Bill Would Let Judges Bypass Mandatory Minimums In Certain Cases

Sentencing guidelines and mandatory minimums have not done what was promised—they haven’t reduced crime and they haven’t eliminated racial disparities. What they have done is serve as fuel to the prison systems of this country and forced government at local, state, and federal levels to dole out millions in related costs. In an effort to slow their effects, lawmakers have introduced “safety valve” legislation that would give judges a way out.

According to Families Against Mandatory Minimums (FAMM)—an advocacy organization supporting the bill­—the legislation would allow federal judges to depart from mandatory minimums under specific conditions. The bill, coined The Justice Safety Valve Act of 2013 (S.619) was introduced by Senators Patrick Leahy (D-VT) and Rand Paul (R-KY).

3D Judges Gavel“I am thrilled that Sen. Leahy and Sen. Paul are promoting this common-sense sentencing reform,” said FAMM President Julie Stewart. “The mandatory minimum sentences Congress chose might be appropriate in many cases, but certainly not in every case, especially those involving nonviolent offenders. By giving courts more flexibility, Congress will ensure that judges use our scarce prison beds and budget to keep us safe from truly violent offenders.”

Bill Would Give Judges “Safety Valve” In Limited Situations

Judges would be able to sentence a defendant below the mandatory minimum only if that lesser sentence wouldn’t sacrifice public safety. It doesn’t do away with the mandatory minimums, nor apply that they aren’t appropriate in some cases, but merely offers judges a chance to make more proper sentencing decisions in cases where a defendant plays a limited role in the commission of a crime, for instance, or where the greater sentence would just be out of line with the spirit of justice.

“Our country’s mandatory minimum laws reflect a Washington-knows-best, one-size-fits-all approach, which undermines the Constitutional Separation of Powers, violates the our bedrock principle that people should be treated as individuals, and costs the taxpayers money without making them any safer,” said Sen. Paul. “This bill is necessary to combat the explosion of new federal criminal laws, many of which carry new mandatory minimum penalties.”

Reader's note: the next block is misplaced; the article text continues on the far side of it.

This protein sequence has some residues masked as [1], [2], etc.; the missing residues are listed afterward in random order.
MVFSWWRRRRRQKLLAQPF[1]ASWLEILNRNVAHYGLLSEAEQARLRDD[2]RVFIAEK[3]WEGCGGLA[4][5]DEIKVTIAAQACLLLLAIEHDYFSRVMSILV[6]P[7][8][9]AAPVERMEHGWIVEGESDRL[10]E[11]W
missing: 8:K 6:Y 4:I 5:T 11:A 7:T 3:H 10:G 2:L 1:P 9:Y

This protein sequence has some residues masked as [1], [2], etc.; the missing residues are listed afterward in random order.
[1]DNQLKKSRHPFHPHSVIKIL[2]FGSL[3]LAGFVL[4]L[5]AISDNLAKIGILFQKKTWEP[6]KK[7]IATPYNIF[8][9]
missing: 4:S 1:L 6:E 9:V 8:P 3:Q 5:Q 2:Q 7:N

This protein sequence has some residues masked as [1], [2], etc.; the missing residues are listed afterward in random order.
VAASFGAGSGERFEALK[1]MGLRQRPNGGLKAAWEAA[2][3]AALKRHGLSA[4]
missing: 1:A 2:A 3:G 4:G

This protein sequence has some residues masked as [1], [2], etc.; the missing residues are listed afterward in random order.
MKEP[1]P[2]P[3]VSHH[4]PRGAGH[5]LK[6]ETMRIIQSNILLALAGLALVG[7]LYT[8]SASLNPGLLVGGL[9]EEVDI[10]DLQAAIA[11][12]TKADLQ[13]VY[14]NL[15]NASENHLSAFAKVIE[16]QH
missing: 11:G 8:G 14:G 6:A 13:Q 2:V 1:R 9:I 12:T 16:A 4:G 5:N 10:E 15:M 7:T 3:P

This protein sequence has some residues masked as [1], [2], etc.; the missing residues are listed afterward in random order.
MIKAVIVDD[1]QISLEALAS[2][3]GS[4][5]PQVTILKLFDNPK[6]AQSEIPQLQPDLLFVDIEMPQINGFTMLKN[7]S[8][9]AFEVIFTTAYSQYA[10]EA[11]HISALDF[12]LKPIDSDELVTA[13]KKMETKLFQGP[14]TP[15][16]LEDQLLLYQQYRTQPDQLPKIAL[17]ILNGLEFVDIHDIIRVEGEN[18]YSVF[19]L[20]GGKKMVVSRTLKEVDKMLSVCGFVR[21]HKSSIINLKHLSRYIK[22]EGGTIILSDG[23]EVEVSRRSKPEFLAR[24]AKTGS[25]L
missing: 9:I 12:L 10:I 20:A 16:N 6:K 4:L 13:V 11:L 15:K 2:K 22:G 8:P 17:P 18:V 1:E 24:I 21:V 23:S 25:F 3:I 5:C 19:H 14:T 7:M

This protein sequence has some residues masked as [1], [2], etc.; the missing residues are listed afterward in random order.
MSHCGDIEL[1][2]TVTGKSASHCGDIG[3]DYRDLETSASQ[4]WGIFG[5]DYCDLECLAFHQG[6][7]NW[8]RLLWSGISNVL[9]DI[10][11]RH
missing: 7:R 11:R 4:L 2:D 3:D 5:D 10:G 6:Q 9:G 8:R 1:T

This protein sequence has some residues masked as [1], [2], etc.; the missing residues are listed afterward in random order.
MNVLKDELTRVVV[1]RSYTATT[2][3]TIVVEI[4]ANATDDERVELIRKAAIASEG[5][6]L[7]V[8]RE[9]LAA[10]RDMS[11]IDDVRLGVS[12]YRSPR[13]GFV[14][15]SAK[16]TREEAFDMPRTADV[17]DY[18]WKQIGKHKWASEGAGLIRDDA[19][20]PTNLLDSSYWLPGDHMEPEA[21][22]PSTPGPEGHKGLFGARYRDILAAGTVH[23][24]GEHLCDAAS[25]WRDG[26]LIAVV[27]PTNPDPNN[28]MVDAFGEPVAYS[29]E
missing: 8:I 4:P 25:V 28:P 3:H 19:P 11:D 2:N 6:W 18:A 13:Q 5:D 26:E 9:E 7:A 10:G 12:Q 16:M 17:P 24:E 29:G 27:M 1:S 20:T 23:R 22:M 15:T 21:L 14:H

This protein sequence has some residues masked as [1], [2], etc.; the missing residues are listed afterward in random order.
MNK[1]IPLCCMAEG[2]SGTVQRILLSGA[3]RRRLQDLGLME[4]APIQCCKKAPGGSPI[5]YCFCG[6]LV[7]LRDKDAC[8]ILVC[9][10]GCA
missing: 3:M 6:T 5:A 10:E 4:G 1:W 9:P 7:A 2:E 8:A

Currently, there is a “safety valve” on the books, but it only applies to drug offenses. The new bill would allow it to be used elsewhere with the goal of balancing public safety with the goals of justice.

The “tough on crime” rhetoric of years passed is played out and has served to do nothing more than create a system of retribution rather than rehabilitation or real safety. Smart on crime policies stand to change that.


Pardons: A Delicate Balancing Act for Governors

As the most incarcerated nation in the world, many people have strong and even emotional opinions about crime and punishment in the United States. There is a sense of the “bad guys” being bad to the core and getting their due. Pardons issued by governors across the country, therefore, are sometimes greeted with serious controversy despite usually being well-calculated and cautious decisions. [Read more…]

Getting a Job After A Criminal Conviction and Jail

When you have a conviction on your record, it can have untold consequences for the rest of your life. In particular, a conviction can make it difficult to find a good job. Fortunately, there are programs out there specifically targeted at ex-offenders and that assist people in getting back into the workforce after a period of incarceration. [Read more…]

Could Mental Illness Result in A Lesser Criminal Sentence?

When a judge goes to sentence a convicted person, they have a lot to take into consideration. One of these things is frequently the mental health of the offender. Researchers from the University of Utah set out to discover how exactly a mental health diagnosis and a complex biological explanation of such a diagnosis could affect a sentence. What they found is truly interesting. [Read more…]

Obama Commutes Federal Sentence for Crack Cocaine Sale

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An Argument to Repeal Mandatory Minimums

The New York Times published an editorial calling on lawmakers in Washington D.C. to do away with all federal mandatory minimum prison sentences. The editorial cited this report from the U.S. Sentencing Commission, one which many negative things to say about the sentencing practice. [Read more…]

Defendants Who Make Pen Pals of Judges

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Kentucky Makes Major Misdemeanor Changes—Will Other States Follow Suit?

This week there are major changes afoot in Kentucky. Many misdemeanors will be handled with a citation rather than an arrest and some felony drug offenses will be reduced to misdemeanor classification. So, in this time that seems ripe for criminal justice reform, will other states follow Kentucky’s lead? [Read more…]

Judges Still Sentencing Crack Defendants Under Unjust Law

In what was called the Fair Sentencing Act, Congress reduced the glaring disparity between crack and powder cocaine sentences. But they failed to make it retroactive to apply to those who where previously convicted, but not yet sentenced. Now, judges are being forced to sentence defendants under the old and horribly skewed law despite the general recognition that such law was completely unjust. But, they aren’t doing it without voicing their opinions. [Read more…]

New Study Questions Value of Drug Courts

Drug Courts have gone from an anomaly to a fairly commonplace alternative to the traditional criminal courts—often touted as giving offenders who would otherwise be sent to prison a chance at rehabilitation and a subsequent reduction in their risk of re-offending. But a new study from the Justice Policy Institute states that drug courts might not be the win-win answer they are painted as. [Read more…]